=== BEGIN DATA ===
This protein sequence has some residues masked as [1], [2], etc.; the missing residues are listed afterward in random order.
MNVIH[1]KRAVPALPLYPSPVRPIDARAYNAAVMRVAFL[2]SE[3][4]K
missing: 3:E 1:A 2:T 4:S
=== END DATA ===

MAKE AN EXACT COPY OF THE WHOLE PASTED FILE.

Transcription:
This protein sequence has some residues masked as [1], [2], etc.; the missing residues are listed afterward in random order.
MNVIH[1]KRAVPALPLYPSPVRPIDARAYNAAVMRVAFL[2]SE[3][4]K
missing: 3:E 1:A 2:T 4:S